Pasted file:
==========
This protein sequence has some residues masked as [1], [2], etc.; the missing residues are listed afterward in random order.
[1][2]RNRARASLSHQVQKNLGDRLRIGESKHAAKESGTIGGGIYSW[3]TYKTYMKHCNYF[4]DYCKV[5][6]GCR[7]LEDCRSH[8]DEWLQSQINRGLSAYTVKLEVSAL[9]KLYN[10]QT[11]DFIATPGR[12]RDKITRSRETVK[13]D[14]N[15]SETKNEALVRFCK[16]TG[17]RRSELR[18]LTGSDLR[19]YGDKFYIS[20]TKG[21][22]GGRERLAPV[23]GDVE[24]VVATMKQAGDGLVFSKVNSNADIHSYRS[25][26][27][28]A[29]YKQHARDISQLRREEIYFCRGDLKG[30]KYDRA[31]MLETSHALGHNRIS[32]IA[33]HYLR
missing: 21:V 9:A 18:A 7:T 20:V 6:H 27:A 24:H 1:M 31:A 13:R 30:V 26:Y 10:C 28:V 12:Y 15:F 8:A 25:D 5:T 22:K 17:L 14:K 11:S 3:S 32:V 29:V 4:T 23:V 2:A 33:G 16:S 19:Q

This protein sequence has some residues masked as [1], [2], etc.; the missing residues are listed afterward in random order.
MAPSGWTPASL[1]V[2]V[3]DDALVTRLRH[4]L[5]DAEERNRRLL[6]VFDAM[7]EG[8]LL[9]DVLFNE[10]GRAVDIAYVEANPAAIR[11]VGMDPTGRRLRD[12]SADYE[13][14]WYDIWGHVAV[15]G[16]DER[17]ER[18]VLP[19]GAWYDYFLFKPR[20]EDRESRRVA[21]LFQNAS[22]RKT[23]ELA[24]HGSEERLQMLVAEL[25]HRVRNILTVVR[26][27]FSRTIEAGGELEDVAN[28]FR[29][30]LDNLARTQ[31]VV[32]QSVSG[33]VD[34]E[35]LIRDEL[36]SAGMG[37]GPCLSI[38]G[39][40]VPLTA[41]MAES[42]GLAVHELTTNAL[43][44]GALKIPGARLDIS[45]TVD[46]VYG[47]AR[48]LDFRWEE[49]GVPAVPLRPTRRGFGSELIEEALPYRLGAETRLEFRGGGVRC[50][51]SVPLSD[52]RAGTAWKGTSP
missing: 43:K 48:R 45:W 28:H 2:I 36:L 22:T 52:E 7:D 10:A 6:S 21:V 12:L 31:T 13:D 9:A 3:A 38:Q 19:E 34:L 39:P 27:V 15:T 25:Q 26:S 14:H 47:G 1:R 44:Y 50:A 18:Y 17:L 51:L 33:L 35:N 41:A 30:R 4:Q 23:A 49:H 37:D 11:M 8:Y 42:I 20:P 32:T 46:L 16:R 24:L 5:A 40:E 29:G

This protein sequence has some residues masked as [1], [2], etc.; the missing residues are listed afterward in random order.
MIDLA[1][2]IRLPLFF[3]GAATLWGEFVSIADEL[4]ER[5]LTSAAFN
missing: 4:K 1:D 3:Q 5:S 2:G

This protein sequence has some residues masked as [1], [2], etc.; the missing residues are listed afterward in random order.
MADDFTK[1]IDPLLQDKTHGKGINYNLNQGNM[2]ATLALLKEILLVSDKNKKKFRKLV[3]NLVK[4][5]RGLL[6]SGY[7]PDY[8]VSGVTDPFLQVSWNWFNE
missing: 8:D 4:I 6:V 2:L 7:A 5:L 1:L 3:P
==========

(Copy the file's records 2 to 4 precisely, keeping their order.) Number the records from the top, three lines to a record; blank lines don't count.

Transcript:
This protein sequence has some residues masked as [1], [2], etc.; the missing residues are listed afterward in random order.
MAPSGWTPASL[1]V[2]V[3]DDALVTRLRH[4]L[5]DAEERNRRLL[6]VFDAM[7]EG[8]LL[9]DVLFNE[10]GRAVDIAYVEANPAAIR[11]VGMDPTGRRLRD[12]SADYE[13][14]WYDIWGHVAV[15]G[16]DER[17]ER[18]VLP[19]GAWYDYFLFKPR[20]EDRESRRVA[21]LFQNAS[22]RKT[23]ELA[24]HGSEERLQMLVAEL[25]HRVRNILTVVR[26][27]FSRTIEAGGELEDVAN[28]FR[29][30]LDNLARTQ[31]VV[32]QSVSG[33]VD[34]E[35]LIRDEL[36]SAGMG[37]GPCLSI[38]G[39][40]VPLTA[41]MAES[42]GLAVHELTTNAL[43][44]GALKIPGARLDIS[45]TVD[46]VYG[47]AR[48]LDFRWEE[49]GVPAVPLRPTRRGFGSELIEEALPYRLGAETRLEFRGGGVRC[50][51]SVPLSD[52]RAGTAWKGTSP
missing: 43:K 48:R 45:W 28:H 2:I 36:L 22:T 52:E 7:D 10:A 6:S 21:V 12:L 31:T 13:D 9:A 3:A 38:Q 19:E 34:L 39:P 27:V 15:T 25:Q 26:S 14:H 47:G 1:R 44:Y 50:A 18:Y 17:L 51:L 33:L 35:N 41:A 30:R 4:Q 23:A 49:H 37:D 11:M 8:Y 42:I 20:P 32:T 46:L 16:R 24:L 5:A 40:E 29:G

This protein sequence has some residues masked as [1], [2], etc.; the missing residues are listed afterward in random order.
MIDLA[1][2]IRLPLFF[3]GAATLWGEFVSIADEL[4]ER[5]LTSAAFN
missing: 4:K 1:D 3:Q 5:S 2:G

This protein sequence has some residues masked as [1], [2], etc.; the missing residues are listed afterward in random order.
MADDFTK[1]IDPLLQDKTHGKGINYNLNQGNM[2]ATLALLKEILLVSDKNKKKFRKLV[3]NLVK[4][5]RGLL[6]SGY[7]PDY[8]VSGVTDPFLQVSWNWFNE
missing: 8:D 4:I 6:V 2:L 7:A 5:L 1:L 3:P